Look to the east of mighty Orion and you’ll see the constellation Monoceros, the Unicorn. While its stars are faint, Monoceros holds a small treasure chest of superb deep-sky sights for backyard stargazers. Perhaps the most striking is the Rosette Nebula, an achingly beautiful blossom of glowing gas and dust where new stars are forming. The Rosette is an immense nebula, some three times larger than the Orion Nebula and three times farther away. As you see in the image above by Terry Hancock, the nebula overlaps the star cluster NGC 2244 which has formed within the nebula and blown a bubble to give us a look inside. While hard to see the Rosette visually, even in large telescopes, the nebula is an excellent photographic target and the cluster is a superb sight [Read more…] about The Rosette NebulaShare This:
Imagine a young stargazer living at a latitude of 42 degrees north.
Polaris, the fabled North Star, shines far above the northern horizon. Around it wheel the circumpolar constellations of Ursa Major, Cassiopeia, Draco, and Cepheus, ancient landmarks of the northern sky.
In the south, the tail of Scorpius brushes low along the horizon for a few brief months of Summer. Those stars are among the most southerly he can see. But from his star maps, the young stargazer knows that farther south lie some of the greatest wonders of the entire celestial sphere, all the way down to the obscure South Celestial Pole. Yet the poor lad can never see them. The obstinate bulk of the spherical Earth hides them forever [Read more…] about A Northern Observer Discovers the Southern SkiesShare This:
Orion is perhaps the most famous of the 88 constellations in the night sky, and it’s likely the easiest to find for stargazers all over the world. And unlike most constellations, Orion looks like its legendary namesake: a mighty hunter with a shield, a raised arm, and a sword hanging from his star-jeweled belt. The constellation harbors some dazzling sights including what may be the most beautiful object in the night sky for a small telescope, the famous Orion Nebula, a bright blister in the nearest star-forming region to our solar system. In this little tour, we’ll have a look at some lesser-known sights in the constellation Orion north of the three bright stars of Orion’s Belt [Read more…] about Orion, Above the BeltShare This:
When time is tight and the weather turns cold, and I grow despondent at the light-polluted skies under which I find myself, I turn to a class of celestial objects that are very forgiving of observing conditions and telescope aperture: double and multiple stars. There are thousands of these objects visible during the year. Many are run-of-the-mill sights. But many more present a lovely appearance in a small telescope, revealing color, brightness contrast, and a jewel-like appearance that appeal to the artistically inclined while also packing plenty of physics and sheer challenge to the observer.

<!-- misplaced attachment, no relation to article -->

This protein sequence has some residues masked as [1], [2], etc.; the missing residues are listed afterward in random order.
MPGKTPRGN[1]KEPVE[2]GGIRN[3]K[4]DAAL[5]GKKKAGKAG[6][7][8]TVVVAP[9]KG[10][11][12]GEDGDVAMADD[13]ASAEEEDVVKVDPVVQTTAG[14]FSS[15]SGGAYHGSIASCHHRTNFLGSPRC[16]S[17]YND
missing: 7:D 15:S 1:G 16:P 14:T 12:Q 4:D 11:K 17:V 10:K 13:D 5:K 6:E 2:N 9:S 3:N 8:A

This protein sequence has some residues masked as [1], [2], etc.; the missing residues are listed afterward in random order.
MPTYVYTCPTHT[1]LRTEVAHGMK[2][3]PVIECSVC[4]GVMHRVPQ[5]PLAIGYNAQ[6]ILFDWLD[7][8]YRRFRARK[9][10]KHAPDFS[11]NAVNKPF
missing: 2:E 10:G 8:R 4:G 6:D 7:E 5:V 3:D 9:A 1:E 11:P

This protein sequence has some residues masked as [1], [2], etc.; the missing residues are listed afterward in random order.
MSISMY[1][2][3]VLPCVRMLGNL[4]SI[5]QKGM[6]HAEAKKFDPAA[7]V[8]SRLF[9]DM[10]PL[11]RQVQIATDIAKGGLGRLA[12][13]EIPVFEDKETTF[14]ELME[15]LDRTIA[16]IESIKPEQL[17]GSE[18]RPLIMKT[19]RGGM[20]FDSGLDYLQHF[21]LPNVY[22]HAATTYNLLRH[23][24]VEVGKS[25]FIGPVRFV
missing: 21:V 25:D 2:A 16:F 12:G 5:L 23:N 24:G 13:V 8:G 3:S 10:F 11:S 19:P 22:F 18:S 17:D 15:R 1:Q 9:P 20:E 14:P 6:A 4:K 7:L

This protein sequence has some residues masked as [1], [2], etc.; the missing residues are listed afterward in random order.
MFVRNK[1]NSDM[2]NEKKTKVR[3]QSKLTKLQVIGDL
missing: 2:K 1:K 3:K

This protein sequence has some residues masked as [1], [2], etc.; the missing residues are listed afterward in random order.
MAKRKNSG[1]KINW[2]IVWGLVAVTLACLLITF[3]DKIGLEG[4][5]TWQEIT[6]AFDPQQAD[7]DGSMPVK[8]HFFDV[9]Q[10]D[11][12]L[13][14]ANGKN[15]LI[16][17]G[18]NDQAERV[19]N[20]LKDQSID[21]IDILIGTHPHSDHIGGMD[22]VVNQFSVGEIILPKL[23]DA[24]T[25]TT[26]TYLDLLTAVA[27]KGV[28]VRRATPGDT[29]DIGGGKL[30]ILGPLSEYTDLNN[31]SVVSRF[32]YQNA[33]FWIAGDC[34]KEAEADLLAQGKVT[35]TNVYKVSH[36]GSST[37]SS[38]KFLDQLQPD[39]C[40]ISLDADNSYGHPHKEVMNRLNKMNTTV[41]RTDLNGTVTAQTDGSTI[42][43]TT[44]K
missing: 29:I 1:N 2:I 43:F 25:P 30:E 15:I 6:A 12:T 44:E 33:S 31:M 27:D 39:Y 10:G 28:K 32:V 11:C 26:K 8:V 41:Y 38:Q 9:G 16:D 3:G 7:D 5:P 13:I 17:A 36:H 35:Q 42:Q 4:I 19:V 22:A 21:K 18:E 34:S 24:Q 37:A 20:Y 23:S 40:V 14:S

In this installment of Cosmic Pursuits, I share with you three double and multiple stars in and around the throne of the legendary Ethiopian queen (along with a couple of extraordinary ‘bonus objects’). So grab a small telescope and head out to see them for yourself. The map above shows you where to find these relatively bright star systems and ‘bonus objects’… [Read more…] about Hopping Double Stars in CassiopeiaShare This:
Last week, you began a tour of some of the finer sights in and around the Milky Way in the constellation Sagittarius. This week, let’s look slightly westward to see another handful of splendid sights along the Sagittarius Arm of the Milky Way. The tour follows the objects in the white font in the above image. Those in blue font were covered in last week’s tour.
The base of operations for this tour is the grand constellation Scorpius, the Scorpion. The long, winding constellation is one of the few that obviously resembles its namesake. The claws of the fearsome celestial arachnid face westward towards the relatively sparse star fields of the constellation Libra. At the heart of the scorpion lies the bright red-orange supergiant star Antares. And to the east lies the winding tail that passes through increasingly rich star fields towards the heart of the Milky Way Galaxy [Read more…] about Touring the Heart of the Milky Way – Part 2Share This: